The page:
To achieve compliance, institutions must pay a $5,000 application fee; provide a course catalog, enrollment agreement, and performance fact sheet publicly on their websites; and submit a few other minor documents included on the application. In this aspect, code schools are really not all that different from any other vocational school that teaches students skills for a particular field. Contrary to other reports, coding camps are not required to have a functioning fax machine on-site.

“Part of the reason they have to do these performance fact sheets is to make sure they’re telling the truth that their claims are accurate,” Valdiva said in an interview. “Whether it’s an auto repair school or cosmetic school, they have to complete the performance fact sheet.” 

Detractors claim that the amount of work it will take to continuously submit an updated the course catalog will prove challenging, as these code camps change curriculum regularly to fit the job market. But, Valdiva told me, they would only have to resubmit an application if the organization drastically changed course.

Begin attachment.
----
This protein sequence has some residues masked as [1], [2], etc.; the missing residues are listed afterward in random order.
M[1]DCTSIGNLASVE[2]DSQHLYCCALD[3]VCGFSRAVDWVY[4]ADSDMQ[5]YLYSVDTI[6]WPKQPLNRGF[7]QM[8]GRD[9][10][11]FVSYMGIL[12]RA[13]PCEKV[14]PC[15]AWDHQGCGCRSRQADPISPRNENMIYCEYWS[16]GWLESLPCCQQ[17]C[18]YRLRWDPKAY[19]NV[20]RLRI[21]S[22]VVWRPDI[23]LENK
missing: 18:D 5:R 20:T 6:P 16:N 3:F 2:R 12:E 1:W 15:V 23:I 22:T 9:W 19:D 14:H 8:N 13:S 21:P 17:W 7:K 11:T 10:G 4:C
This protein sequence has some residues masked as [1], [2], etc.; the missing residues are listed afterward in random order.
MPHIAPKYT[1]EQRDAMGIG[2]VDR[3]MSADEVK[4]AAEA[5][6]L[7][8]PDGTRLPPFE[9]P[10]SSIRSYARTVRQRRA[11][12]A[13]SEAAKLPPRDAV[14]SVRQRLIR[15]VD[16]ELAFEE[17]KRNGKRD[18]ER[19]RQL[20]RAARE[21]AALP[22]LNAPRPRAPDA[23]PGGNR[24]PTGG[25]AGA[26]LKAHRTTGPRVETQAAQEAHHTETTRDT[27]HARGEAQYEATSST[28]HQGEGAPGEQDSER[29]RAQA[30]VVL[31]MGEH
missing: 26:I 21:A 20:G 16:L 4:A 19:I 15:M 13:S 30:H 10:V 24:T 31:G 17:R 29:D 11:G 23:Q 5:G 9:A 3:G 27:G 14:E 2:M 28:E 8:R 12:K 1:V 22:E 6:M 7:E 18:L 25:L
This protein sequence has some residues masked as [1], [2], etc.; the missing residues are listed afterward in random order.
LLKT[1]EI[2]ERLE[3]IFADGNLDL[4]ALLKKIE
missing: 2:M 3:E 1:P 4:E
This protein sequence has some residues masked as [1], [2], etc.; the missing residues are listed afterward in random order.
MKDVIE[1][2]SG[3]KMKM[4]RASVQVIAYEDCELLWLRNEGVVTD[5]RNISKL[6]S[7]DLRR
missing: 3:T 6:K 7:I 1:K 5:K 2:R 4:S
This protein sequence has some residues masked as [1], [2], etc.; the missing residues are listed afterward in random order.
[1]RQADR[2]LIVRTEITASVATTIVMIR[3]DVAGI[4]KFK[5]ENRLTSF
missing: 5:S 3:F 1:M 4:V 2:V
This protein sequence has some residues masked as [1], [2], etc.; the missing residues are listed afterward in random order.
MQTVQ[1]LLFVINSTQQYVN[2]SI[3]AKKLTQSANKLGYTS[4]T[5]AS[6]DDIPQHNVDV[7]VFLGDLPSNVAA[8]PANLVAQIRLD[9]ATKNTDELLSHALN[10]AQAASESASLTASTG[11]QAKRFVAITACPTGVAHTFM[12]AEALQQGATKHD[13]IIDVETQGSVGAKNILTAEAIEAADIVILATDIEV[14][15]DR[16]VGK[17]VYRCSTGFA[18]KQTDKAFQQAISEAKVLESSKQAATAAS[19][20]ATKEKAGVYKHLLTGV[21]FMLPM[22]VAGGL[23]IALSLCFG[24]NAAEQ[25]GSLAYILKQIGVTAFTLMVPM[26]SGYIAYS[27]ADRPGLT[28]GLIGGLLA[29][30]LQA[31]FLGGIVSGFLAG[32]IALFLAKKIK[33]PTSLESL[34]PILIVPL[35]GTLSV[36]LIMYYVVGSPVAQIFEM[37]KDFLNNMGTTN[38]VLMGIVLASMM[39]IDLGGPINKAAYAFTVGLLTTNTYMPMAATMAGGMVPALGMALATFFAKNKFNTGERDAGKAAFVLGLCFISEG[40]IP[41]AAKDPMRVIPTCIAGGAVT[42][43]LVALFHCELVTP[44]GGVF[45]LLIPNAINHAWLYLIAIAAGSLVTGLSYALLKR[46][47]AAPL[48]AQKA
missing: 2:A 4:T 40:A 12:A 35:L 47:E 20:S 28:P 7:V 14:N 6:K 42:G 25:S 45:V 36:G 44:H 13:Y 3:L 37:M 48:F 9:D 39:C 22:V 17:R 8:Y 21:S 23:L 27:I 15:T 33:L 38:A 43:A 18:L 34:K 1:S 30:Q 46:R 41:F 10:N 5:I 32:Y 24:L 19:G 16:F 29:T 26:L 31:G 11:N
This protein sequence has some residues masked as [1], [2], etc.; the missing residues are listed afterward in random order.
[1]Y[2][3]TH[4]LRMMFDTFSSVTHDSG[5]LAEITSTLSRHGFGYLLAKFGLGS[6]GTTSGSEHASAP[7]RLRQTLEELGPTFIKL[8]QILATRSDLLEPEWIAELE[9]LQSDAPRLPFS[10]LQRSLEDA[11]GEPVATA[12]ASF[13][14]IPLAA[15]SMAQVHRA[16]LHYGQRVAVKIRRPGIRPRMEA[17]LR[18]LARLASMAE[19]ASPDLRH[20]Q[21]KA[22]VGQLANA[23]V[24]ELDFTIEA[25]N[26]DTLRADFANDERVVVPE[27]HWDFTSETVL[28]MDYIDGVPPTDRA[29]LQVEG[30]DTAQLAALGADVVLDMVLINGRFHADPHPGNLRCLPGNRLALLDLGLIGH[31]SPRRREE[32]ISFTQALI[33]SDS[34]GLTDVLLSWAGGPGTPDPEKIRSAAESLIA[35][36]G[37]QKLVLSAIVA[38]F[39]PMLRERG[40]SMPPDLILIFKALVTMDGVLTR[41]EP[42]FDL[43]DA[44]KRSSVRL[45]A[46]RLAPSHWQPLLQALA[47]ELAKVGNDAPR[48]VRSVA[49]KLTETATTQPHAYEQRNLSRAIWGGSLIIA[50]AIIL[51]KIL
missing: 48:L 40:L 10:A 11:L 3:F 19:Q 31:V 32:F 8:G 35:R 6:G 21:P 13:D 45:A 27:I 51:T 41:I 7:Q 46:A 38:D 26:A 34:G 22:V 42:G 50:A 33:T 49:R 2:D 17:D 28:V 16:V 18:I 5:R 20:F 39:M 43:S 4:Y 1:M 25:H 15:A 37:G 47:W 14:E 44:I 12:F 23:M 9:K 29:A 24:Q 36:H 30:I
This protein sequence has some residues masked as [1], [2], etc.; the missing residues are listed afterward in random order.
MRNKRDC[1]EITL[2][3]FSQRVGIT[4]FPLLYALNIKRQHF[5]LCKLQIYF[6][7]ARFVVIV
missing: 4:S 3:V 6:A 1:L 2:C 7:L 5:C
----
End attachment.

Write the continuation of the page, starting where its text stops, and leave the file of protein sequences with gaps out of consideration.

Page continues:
“If, for instance, the learn to code school plans on changing the curriculum to, let’s say, teach a completely different subject matter like auto repair, then, the new curriculum would have to be submitted for approval by the bureau,” she said.   

A Potential For Fraud

The majority of people who apply to code camps don’t get accepted. At Dev Bootcamp, classes are whittled down from 6,000 applicants to around 20 per cohort; and Hackbright Academy, the female-only program, accepts just five percent of applicants.

That leaves a huge amount of potential students on the table willing to pay thousands for a few months of programming practice.

Kathryn Exline, a Dev Bootcamp graduate who successfully landed a programming job at a food technology startup in Chicago, said that maintaining high-quality programs is important to future success of all coding camps.

“As more and more pop up, alumni and people running the organization are often in support of the regulation to make sure all bootcamps are having good experiences,” Exline told me. “We want to make sure someone doesn’t ruin our reputation.”